Subject: Re: [Boost-build] feature, properties, variants, and all the rest
From: Stefan Seefeld (stefan_at_[hidden])
Date: 2017-09-25 19:26:34
I hope you don't mind me following up on this long and ongoing
discussion. It's really helpful for me to understand not only the
existing code but also the underlying rationale of the design.
On 04.08.2017 00:41, Steven Watanabe via Boost-build wrote:
> On 08/03/2017 09:26 PM, Stefan Seefeld via Boost-build wrote:
>> On 03.08.2017 20:37, Steven Watanabe via Boost-build wrote:
>>> On 08/03/2017 03:57 PM, Stefan Seefeld via Boost-build wrote:
>>>> Consider again my earlier example, where the target "C" depends on some
>>>> config checks "A" and "B", during the update of which some properties
>>>> will be set that are used to build C.
>>>> I think the spelling was
>>>> exe C : C.cpp : [ check-target-builds B : <use>B ] ;
>>>> So, let's assume that one of the usage requirements of "B" affects the
>>>> choice of the toolset, or some other essential property that influences
>>>> the qualified filename .../C.exe.
>>> That's not allowed. Only free features can be
>>> used in usage-requirements. The appending
>>> behavior of free features is necessary. If
>>> usage requirements can override properties, then
>>> it's essentially impossible to maintain consistency.
>> Can you give an example of a scenario giving rise to inconsistency,
>> would this be allowed ?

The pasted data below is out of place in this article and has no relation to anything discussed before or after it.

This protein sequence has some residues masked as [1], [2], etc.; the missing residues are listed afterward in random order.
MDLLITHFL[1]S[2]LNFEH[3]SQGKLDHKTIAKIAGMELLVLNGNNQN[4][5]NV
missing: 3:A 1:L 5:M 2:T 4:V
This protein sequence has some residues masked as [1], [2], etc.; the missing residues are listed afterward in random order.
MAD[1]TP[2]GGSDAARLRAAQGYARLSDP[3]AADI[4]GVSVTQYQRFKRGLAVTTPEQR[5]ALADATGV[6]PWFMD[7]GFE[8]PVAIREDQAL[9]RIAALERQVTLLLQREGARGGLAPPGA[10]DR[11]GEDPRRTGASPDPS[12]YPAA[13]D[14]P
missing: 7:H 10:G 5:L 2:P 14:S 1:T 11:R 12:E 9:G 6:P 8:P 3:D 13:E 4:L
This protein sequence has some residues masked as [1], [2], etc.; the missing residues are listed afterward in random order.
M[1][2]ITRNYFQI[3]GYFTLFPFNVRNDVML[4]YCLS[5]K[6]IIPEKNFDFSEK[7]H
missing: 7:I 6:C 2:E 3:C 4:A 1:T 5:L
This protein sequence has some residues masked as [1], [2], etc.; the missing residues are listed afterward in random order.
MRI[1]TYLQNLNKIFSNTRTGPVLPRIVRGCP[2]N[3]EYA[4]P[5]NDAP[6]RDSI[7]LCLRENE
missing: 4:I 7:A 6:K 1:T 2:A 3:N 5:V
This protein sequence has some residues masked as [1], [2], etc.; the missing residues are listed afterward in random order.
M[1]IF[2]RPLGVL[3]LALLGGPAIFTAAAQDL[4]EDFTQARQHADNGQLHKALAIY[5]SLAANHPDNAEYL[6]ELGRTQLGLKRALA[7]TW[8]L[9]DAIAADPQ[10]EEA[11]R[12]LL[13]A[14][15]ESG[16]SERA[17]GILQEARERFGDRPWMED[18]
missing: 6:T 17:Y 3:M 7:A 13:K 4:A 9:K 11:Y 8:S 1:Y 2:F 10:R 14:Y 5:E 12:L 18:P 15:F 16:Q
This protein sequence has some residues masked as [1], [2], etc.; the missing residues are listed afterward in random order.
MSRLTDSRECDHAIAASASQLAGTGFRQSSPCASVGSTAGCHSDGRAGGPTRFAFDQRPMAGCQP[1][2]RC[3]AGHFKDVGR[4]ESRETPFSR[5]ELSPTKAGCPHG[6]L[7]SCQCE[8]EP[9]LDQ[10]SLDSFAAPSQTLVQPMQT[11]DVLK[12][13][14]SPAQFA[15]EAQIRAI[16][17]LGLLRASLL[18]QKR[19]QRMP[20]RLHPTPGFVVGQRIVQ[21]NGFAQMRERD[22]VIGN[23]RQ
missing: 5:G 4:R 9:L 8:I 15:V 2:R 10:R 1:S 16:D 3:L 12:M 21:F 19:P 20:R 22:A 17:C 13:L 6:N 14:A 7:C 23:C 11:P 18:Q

> There's no clear priority for usage-requirements
> from two different dependencies. As a result,
> if two dependencies have contradictory usage
> requirements, it can only be a hard error, as
> neither one can override the other.
Yeah, I agree. But in the absence of any such contradictions, I'm still
not convinced of the need to restrict features to be applied "late" to
have to be "free".
(I'm not trying to be difficult. Rather, I'd like to establish a minimal
set of working rules, in the hopes to make the overall interface
simpler. For users having to remember that only certain features may be
set as "usage requirements" seems more complex than necessary.)
> features are even more problematic because they
> are supposed to be passed on to dependencies.
> Therefore propagated usage requirements would
> have to spread out to the entire dependency graph,
> which is completely impractical.
OK. As I mentioned, I have eliminated the whole concept of "feature
propagation", also in an effort to simplify the build workflow. It of
course remains possible to build multiple "variants" at once, but they
don't propagate any features up the dependency chain, rather than
explicitly depending on concrete targets. (Read: there are no
"meta-targets" and "virtual targets" in my design.)
Now I'm still struggling with the internal workflow in bjam:
make0() is used to bind all targets and determine a target's "fate",
which is then later used in make1() to determine what to do. If I want
to remove the restriction on "free" features above, it means that a
target's boundname (filename) may be set later in the process (after
prerequisite targets are updated). Therefore I need to either move some
of the logic from make0() into make1() (and its subcalls), or I need to
Can you advise me whether that's possible at all, or whether that would
create logical issues in the workflow ? Notably, if I bind a new
(file-)name to a target sometime in a make1x() call, I'd need to
(re-)run the logic from make0, steps 4g and 4h. Would that be possible
at all ? (Right now no make0() call happens once the first make1()
invocation has started.)
Â Â Â Â Â Â Stefan
-- ...ich hab' noch einen Koffer in Berlin...
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